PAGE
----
Two weeks ago, we looked at how reforms to the law of arrestment might impact on the concept of "effectually executed diligence" under sections 60 and 61 of the Insolvency Act 1986. In this bulletin, we consider the reforms proposed for inhibitions and land attachment and effectually executed diligence under those provisions.
Section 61 relates to the ability of a Receiver to deal with secured property and property subject to effectually executed diligence. In our bulletin on arrestments, we explained that a new section 61(1B) was proposed in the Bankruptcy & Diligence (Scotland) Bill. This provides that an arrestment will only be regarded as effectually executed if it was executed prior to crystallisation of the floating charge. The position on inhibitions is quite different. The Bill envisages a new section 61(1)(A) providing that:-
"an inhibition which takes effect after the creation of the floating charge… is not an effectual diligence."
This provision harks back to the proposals in the Bill to reform the law on floating charges; these include the proposal that floating charges will only be created once registered in a new Register of Floating Charges. The Bill also proposes that floating charges should rank with other floating charges and with other fixed securities by date of registration. In other words, a floating charge will prevail over a fixed security that was registered after the charge was registered, regardless of the fact that the charge has not at that point in time crystallised.
Clearly, it would make a nonsense of the proposed reforms to floating charges if an inhibition, which ranked behind a particular fixed security, ranked in front of a floating charge (as "effectually executed diligence") which itself prevailed over the fixed security. This explains the apparent inconsistency of treatment between arrestments and inhibitions in sections 61(1A) and 61(1B).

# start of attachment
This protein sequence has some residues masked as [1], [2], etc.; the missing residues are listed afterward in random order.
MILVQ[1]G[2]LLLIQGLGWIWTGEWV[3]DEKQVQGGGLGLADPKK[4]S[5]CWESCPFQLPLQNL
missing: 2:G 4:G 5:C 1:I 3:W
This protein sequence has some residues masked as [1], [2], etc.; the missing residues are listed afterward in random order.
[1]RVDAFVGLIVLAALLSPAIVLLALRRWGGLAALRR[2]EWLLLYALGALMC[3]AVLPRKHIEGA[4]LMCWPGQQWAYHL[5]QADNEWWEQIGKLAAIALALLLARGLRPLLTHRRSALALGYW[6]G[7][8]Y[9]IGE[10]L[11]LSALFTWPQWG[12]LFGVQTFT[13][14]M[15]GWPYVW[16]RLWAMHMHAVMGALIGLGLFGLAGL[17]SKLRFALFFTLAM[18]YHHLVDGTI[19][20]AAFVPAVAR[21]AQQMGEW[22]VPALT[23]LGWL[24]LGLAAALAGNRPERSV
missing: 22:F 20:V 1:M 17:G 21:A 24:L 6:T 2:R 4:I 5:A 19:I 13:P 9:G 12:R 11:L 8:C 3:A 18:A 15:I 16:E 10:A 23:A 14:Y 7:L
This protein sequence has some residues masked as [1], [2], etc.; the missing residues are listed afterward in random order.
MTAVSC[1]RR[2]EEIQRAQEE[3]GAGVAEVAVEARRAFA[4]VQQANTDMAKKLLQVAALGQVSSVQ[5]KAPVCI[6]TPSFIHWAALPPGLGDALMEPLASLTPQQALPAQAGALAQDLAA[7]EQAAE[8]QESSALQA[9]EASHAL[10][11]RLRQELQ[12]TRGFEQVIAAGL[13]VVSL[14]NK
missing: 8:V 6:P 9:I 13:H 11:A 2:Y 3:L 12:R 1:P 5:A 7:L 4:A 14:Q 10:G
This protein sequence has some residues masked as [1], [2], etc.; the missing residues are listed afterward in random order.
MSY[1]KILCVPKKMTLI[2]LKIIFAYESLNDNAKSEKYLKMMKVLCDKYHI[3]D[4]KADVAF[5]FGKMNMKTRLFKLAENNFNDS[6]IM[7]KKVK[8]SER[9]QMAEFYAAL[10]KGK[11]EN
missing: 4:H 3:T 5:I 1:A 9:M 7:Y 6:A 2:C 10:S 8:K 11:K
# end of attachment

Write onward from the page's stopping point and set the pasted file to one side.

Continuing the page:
The process of land attachment will be commenced by registering a notice of land attachment in the Registers and serving that notice on the debtor. The Bill states that the land attachment will be created 28 days after registration of the notice. After the expiry of the 28 day period the attaching creditor will get a right in security over the property (or, as it is expressed in the Bill, "a subordinate real right over the land"). During the 28 day period, the notice is to have effect as if it were an inhibition registered in the Register of Inhibitions but restricted to the property mentioned in the notice of attachment. In view of the fact that until 28 days have elapsed the notice of attachment is to be treated like an inhibition, it cannot at that stage be regarded as "effectually executed diligence" in relation to any pre-existing floating charge, given the terms of the proposed section 61(1A). Similarly, once it obtains the status of a subordinate real right in security after 28 days, it would rank behind the charge in line with the general rule that heritable securities are to rank by date of creation.
The position therefore appears to be straightforward in relation to land attachment: if it is registered before a floating charge it prevails over the charge and if it is registered after the floating charge it does not. However, that is not the whole story. The Bill also proposes a change to the striking down of diligence provisions in section 37 of the Bankruptcy (Scotland) Act 1985 (as applied to winding up by section 185 of the 1986 Act) to deal with land attachment. The proposed new section 37(5B) of the Bankruptcy (Scotland) Act 1985 will provide that no land attachment created within 6 months of sequestration or winding up shall be effectual to create any preference in favour of the attaching creditor.
The Bill also proposes a new section 37(8A) which sets out what a trustee or liquidator will require to do where a sale of attached land is already underway. This will depend upon whether or not missives have been concluded. If they have not, the creditor cannot insist in the land attachment. If they have, the trustee or liquidator will require to concur in or ratify the disposition, in return for which, any net free proceeds are to be sent to him.
In next week's bulletin we will look at residual attachment and money attachment as "effectually executed diligence".